Far-Right Extremism in Slovakia: Hate, Guns and Friends from Russia
"We are leaving this coffin and a nice wreath here for [the prime minister] as a heartfelt gift," Miroslav Suja, an LSNS member of parliament, said, standing in front of Matovic's gate.
Despite breaking the ban on public gatherings and not abiding by a range of epidemiological measures, the protest continued unhindered as the police stood calmly by until the crowd eventually dispersed.
Protests against the coronavirus measures and the Matovic government have become the latest addition to Kotleba's repertoire this year, as he and his supporters seek to deepen public distrust in the government and democratic institutions, including the EU.
According to political experts, however, they are also part of Kotleba's attempt to divert attention away from his own legal troubles by creating an atmosphere of pseudo-political oppression. "If Kotleba goes to jail, they want to make it seem like political persecution," said Grigorij Meseznikov, political scientist and an expert on far-right extremism in Slovakia at the Institute for Public Affairs in Bratislava.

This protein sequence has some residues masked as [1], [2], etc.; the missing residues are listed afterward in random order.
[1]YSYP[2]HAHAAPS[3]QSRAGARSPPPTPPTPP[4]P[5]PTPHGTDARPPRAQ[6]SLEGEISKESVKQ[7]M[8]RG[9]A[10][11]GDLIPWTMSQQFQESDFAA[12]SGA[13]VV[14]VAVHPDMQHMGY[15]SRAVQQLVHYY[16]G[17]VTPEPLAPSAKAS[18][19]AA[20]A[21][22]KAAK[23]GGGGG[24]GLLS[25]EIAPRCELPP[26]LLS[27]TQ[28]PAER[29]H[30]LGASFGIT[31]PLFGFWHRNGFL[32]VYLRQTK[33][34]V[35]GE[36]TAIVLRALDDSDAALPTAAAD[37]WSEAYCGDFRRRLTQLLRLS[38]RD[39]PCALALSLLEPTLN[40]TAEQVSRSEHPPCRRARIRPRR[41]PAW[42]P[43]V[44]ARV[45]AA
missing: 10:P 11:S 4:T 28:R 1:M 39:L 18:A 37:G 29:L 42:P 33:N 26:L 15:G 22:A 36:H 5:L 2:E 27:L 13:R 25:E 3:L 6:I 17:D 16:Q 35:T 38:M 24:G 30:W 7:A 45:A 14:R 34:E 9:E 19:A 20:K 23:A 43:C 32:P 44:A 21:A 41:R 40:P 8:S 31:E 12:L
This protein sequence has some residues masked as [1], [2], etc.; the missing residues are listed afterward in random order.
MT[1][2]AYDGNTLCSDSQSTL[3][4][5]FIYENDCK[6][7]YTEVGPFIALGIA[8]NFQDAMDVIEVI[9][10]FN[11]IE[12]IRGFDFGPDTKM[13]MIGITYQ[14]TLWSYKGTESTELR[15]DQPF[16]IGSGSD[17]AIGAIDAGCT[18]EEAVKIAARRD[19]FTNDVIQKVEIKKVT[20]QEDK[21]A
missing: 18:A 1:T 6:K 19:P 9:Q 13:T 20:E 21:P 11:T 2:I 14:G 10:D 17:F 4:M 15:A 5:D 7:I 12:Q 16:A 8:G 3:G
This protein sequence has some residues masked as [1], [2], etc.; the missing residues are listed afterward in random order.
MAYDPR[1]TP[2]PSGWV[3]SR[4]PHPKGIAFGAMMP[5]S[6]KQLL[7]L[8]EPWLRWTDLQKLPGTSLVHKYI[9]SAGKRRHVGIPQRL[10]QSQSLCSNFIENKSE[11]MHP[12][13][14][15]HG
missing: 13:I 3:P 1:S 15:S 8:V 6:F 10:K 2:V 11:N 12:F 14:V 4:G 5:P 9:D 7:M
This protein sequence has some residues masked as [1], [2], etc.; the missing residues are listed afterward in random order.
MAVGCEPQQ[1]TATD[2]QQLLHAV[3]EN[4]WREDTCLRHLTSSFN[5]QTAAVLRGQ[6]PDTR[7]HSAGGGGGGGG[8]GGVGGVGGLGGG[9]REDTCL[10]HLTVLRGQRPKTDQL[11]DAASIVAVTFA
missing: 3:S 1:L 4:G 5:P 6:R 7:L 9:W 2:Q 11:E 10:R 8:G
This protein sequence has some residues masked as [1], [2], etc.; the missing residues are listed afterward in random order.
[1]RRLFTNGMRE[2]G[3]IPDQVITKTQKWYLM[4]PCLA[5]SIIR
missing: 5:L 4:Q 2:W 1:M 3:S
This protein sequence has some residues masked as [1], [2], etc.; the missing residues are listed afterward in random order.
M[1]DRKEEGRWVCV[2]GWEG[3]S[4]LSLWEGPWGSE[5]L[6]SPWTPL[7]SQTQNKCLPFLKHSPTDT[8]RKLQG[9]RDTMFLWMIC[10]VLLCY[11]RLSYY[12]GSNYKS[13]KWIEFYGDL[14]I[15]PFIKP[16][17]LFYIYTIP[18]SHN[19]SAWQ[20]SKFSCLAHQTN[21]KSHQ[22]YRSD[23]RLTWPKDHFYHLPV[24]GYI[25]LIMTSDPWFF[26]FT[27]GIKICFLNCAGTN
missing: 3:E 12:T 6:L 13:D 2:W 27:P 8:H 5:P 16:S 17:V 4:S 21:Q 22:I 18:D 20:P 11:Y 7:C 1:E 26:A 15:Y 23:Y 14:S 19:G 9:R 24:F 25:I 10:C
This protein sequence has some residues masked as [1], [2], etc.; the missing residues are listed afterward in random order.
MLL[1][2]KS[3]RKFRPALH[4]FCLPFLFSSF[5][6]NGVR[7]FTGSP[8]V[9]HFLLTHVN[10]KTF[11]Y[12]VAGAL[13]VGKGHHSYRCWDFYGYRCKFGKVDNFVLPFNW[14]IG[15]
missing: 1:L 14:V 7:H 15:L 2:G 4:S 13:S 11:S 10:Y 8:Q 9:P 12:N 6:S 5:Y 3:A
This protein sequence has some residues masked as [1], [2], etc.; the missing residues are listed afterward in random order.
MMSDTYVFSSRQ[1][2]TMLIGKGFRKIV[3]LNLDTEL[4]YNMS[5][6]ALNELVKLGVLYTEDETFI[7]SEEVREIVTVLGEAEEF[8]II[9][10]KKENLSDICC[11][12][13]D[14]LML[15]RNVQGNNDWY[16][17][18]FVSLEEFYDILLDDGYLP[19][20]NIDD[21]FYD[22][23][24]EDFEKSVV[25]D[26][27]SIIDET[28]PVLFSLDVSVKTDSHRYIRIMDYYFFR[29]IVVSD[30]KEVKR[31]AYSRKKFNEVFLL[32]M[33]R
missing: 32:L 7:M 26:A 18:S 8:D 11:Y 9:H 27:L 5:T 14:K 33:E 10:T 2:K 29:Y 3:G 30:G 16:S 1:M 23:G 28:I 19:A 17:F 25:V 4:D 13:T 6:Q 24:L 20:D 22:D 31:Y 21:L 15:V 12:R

In October, Kotleba was found guilty of extremist crimes at the Special Criminal Court in Pezinok, and now faces four years and four months in prison. He was convicted of promoting neo-Nazi ideology after using the well-known numeric symbol "1488" - derived from the neo-Nazi slogan "14 words" and the eighth letter in the alphabet 'H', as in "Heil Hitler" - at a public event. He denies all the charges and his appeal against the sentence is due to be heard by the Supreme Court.
Kotleba's party, which entered parliament for a second time earlier this year, is the most prominent representation of the far-right in Slovakia, with stable support at around 8-10 per cent of voters. But they are...